This week, we have been previewing our special project with The New York Times Magazine to commemorate the 50th anniversary of Milton Friedman’s seminal essay, “The Social Responsibility of Business Is to Increase Its Profits.” Check out the magazine in print this Sunday to see the finished product, which features a host of executives, political leaders and Nobel Prize winners weighing in on the legacy of the so-called Friedman Doctrine. And also watch your inboxes for a special edition of DealBook on the same day.

A bonus for DealBook readers: We have published an extended essay by Andrew introducing the project. He spoke with Marc Benioff of Salesforce about balancing the concerns of shareholders and other stakeholders, and dug into Warren Buffett’s letters to reveal what the legendary investor makes of the rise of stakeholder capitalism. A sample:

Despite social responsibility being in vogue among C.E.O.s, and the voices of those — like myself — who have encouraged business leaders to be more empathetic, there remains an inconvenient truth for everyone seeking a more cuddly version of capitalism: If a company isn’t making profits for shareholders, it is very hard to take care of its other constituents.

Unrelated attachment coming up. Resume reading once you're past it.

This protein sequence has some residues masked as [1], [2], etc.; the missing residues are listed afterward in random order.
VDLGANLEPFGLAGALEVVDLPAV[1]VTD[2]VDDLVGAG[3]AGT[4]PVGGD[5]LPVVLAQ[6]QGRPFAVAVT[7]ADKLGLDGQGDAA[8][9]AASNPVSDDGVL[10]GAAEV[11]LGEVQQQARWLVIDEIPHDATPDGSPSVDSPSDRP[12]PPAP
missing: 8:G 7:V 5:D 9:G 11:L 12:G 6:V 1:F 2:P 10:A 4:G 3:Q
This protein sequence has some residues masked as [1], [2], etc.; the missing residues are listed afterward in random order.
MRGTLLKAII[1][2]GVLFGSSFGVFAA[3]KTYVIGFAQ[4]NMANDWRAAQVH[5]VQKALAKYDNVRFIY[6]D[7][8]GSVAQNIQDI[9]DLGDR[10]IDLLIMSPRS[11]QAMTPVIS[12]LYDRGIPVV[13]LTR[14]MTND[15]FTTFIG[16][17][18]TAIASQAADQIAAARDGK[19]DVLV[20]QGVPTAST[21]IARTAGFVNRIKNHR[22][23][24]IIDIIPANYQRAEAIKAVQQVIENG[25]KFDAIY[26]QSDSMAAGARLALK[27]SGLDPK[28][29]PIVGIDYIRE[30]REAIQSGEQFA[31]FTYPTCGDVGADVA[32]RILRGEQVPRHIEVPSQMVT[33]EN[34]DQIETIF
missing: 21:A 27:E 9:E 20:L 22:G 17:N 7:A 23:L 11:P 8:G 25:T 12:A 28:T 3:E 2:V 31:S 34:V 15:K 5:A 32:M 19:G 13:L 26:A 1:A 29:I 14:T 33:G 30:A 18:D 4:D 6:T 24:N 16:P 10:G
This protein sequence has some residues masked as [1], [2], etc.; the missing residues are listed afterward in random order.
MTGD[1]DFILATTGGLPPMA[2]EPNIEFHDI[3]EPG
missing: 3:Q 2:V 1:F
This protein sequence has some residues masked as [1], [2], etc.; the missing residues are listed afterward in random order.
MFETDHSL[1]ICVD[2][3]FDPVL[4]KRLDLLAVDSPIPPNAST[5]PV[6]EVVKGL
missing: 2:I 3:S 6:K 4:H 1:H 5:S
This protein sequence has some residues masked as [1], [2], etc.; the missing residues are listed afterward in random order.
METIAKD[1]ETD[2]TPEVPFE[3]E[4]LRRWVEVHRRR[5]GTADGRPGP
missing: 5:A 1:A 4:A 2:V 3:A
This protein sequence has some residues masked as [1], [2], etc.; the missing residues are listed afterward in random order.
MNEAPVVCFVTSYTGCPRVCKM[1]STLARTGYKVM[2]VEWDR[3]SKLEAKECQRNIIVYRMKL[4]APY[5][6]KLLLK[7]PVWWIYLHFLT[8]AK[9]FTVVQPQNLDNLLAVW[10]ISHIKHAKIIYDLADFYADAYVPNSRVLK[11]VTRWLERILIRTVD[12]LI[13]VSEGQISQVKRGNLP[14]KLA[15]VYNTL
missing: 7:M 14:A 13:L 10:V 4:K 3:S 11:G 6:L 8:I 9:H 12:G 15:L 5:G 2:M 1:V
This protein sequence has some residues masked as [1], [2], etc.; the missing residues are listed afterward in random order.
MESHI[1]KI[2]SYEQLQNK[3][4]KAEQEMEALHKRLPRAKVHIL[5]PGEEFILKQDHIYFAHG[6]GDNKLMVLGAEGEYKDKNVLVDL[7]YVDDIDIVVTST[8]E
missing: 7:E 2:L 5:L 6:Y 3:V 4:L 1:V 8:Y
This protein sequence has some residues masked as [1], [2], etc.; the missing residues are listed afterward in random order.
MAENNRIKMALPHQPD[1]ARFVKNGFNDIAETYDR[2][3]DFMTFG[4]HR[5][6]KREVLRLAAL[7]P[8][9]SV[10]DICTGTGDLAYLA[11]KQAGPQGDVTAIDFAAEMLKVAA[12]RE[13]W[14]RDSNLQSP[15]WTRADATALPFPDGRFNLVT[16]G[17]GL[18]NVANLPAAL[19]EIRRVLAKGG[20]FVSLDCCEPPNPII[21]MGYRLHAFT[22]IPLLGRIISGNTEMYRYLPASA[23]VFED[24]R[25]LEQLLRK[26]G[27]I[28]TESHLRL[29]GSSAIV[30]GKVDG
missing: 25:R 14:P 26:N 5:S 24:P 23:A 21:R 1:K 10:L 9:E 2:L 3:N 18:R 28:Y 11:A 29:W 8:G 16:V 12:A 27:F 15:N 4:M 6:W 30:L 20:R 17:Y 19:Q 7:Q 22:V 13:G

Go even deeper on the debate with our latest DealBook Debrief call. If you missed it, here’s the recording of yesterday’s conference call with Delaware’s former chief justice Leo Strine Jr. and the Allbirds co-founder Joey Zwillinger. During the call, Mr. Strine raised an interesting question:

Do we need a “truth and reconciliation commission” for capitalism? The commission, composed of institutional investors and business leaders, would reflect on the issues that companies now say they champion: social injustice, climate change and the minimum wage, among others. “Could we now reflect on what we did not care about before?” Mr. Strine asked.